Hormone therapy for prostate cancer
causes weight gain and increased body fat
BOSTON February 22, 2002 Prostate cancer patients
often receive androgen-deprivation therapy to reduce their levels
of the hormone testosterone, but the side effects have not been
well studied. A Massachusetts General Hospital (MGH) study published
in the February issue of The Journal of Clinical Endocrinology
and Metabolism reveals that unwanted weight gain, particularly
increased fat body mass, is a common occurrence in these patients.
"Most patients and their physicians are not aware of these
important side effects," says lead author Matthew Smith, M.D.,
Ph.D., an MGH oncologist. "They assume that something else
is wrong when they start gaining weight." Smith explains that
treatments aimed at lowering testosterone in prostate cancer patients
are similar to strategies that lower estrogens in breast cancer
patients. Sex hormones can accelerate the development of these cancers,
and lowering or blocking them is an effective treatment approach.
Unfortunately, the researchers found that lowering testosterone
levels in men leads to increased weight, increased fat mass, and
decreased muscle mass.
Smith and his colleagues studied forty men with nonmetastatic prostate
cancer. The men received injections of leuprolide depot, a long-acting
gonadotropin releasing hormone agonist, every 12 weeks for one year.
In addition to increased fat body mass, the patients showed increased
serum concentrations of total cholesterol, HDL cholesterol, LDL
cholesterol, and triglycerides. Also, most subjects experienced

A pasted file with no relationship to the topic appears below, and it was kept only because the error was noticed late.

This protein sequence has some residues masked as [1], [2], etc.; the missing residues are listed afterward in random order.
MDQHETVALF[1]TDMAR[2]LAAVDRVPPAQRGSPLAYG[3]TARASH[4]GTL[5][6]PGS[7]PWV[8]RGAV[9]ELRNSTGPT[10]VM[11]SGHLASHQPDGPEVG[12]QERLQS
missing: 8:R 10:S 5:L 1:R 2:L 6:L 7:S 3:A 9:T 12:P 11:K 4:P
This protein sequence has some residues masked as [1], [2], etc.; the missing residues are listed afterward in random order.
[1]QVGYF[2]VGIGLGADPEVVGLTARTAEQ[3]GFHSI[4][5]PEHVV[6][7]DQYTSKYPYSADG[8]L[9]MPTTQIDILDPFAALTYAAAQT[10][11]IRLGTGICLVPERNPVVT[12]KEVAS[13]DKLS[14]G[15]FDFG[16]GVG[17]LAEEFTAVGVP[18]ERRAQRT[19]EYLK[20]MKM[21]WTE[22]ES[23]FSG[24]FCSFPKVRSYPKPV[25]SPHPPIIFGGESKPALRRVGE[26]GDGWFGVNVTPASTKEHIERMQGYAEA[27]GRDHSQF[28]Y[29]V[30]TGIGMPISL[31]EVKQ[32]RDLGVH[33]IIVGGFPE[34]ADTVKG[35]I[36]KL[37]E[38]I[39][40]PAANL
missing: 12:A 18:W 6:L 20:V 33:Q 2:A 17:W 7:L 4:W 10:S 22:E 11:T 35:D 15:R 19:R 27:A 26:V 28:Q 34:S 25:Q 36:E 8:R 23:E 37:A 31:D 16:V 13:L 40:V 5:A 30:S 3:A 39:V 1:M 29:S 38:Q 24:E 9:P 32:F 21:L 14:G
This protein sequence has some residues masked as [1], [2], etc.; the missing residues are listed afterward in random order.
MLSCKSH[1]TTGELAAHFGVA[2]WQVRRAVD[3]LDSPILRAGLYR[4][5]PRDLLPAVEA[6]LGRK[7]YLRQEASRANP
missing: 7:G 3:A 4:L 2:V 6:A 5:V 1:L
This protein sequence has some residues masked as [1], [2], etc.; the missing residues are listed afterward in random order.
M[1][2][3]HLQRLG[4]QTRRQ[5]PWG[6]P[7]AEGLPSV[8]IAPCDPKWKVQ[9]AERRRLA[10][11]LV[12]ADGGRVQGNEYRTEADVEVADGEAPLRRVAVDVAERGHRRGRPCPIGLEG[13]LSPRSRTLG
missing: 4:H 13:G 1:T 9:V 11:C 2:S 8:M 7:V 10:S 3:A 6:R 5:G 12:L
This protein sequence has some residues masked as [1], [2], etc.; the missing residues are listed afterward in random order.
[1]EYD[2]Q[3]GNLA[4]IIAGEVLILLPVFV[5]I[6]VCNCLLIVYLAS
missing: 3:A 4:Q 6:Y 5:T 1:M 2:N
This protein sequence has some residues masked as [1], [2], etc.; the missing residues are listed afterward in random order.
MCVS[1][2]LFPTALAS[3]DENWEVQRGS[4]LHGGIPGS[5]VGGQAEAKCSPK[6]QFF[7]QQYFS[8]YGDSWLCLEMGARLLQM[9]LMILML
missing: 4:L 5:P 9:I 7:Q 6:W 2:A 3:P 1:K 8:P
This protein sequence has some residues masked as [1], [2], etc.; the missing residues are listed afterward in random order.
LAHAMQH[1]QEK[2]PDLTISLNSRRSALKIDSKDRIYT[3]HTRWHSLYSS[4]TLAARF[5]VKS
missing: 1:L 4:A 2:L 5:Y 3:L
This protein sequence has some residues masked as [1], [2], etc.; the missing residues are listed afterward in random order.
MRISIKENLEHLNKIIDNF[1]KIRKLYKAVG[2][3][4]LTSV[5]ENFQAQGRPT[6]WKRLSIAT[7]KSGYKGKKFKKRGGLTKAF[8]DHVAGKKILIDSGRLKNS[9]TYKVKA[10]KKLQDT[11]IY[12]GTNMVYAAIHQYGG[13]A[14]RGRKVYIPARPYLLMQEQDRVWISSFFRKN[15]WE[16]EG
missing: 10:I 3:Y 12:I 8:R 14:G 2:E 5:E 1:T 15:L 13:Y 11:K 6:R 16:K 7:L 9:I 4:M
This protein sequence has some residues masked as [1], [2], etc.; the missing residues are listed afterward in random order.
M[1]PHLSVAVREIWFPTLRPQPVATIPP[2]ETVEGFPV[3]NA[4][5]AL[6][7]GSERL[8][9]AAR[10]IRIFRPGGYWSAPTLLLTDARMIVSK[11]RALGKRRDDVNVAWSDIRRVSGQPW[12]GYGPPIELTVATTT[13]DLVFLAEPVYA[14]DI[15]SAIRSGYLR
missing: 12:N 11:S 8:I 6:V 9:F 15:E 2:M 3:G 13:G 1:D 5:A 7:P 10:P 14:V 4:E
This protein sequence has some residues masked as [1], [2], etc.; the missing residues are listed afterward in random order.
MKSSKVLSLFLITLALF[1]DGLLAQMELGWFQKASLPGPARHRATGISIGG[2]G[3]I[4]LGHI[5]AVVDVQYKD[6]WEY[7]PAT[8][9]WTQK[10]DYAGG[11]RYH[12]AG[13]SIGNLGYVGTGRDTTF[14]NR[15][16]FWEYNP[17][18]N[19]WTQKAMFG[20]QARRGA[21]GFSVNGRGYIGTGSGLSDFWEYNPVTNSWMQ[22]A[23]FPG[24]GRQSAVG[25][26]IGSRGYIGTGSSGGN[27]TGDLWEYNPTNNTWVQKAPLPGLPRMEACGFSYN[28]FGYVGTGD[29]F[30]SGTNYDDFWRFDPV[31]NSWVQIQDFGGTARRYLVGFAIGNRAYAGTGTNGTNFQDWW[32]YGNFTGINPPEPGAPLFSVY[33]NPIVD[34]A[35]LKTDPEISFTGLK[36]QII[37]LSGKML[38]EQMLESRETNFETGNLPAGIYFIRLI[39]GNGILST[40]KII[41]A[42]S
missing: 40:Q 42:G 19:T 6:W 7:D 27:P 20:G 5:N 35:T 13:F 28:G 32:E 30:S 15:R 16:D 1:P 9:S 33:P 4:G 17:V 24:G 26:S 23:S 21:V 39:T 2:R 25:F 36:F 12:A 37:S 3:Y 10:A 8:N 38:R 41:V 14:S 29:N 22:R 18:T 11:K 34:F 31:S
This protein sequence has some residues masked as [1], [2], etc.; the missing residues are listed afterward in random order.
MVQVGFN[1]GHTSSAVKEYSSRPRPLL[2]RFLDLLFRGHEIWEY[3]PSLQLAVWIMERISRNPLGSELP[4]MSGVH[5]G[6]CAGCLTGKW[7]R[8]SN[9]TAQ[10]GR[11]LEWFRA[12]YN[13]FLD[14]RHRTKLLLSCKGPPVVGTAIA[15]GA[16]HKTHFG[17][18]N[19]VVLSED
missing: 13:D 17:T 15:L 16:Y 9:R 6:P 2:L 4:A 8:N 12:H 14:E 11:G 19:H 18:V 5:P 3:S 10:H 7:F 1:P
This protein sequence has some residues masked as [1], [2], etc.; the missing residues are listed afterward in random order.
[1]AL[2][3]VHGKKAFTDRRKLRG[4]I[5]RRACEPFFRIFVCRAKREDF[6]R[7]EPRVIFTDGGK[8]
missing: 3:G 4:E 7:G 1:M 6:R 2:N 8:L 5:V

anemia, with decreased blood hemoglobin concentrations.
Smith says patients may be able to modify their diet and exercise
in order to offset these adverse effects of androgen deprivation
therapy, but ultimately the long-term solution will be to develop
better drugs for prostate cancer patients. "We need to develop
improved strategies to prevent these side effects," he explains.
"Our research program is evaluating whether other drugs will
have fewer side effects."
Other co-authors of the study are Joel S. Finkelstein, M.D., Francis
J. McGovern, M.D., Anthony L. Zietman, M.D., Mary Anne Fallon, L.P.N,
and David A. Schoenfeld, Ph.D, of MGH, and Philip W. Kantoff, M.D.,
of the Dana Farber Cancer Institute. The study was supported by
the National Institutes of Health, the Doris Duke Charitable Foundation,
and CaP CURE.
Massachusetts General Hospital, established in 1811, is the original
and largest teaching hospital of Harvard Medical School. The MGH
conducts the largest hospital-based research program in the United
States, with an annual research budget of more than $300 million
and major research centers in AIDS, cardiovascular research, cancer,
cutaneous biology, transplantation biology and photomedicine. In
1994, the MGH joined with Brigham and Women's Hospital to form Partners
HealthCare System, an integrated health care delivery system comprising
the two academic medical centers, specialty and community hospitals,
a network of physician groups and nonacute and home health services.
Media Contact: Sue
McGreevey , MGH Public Affairs
Physician Referral Service: 1-800-388-4644
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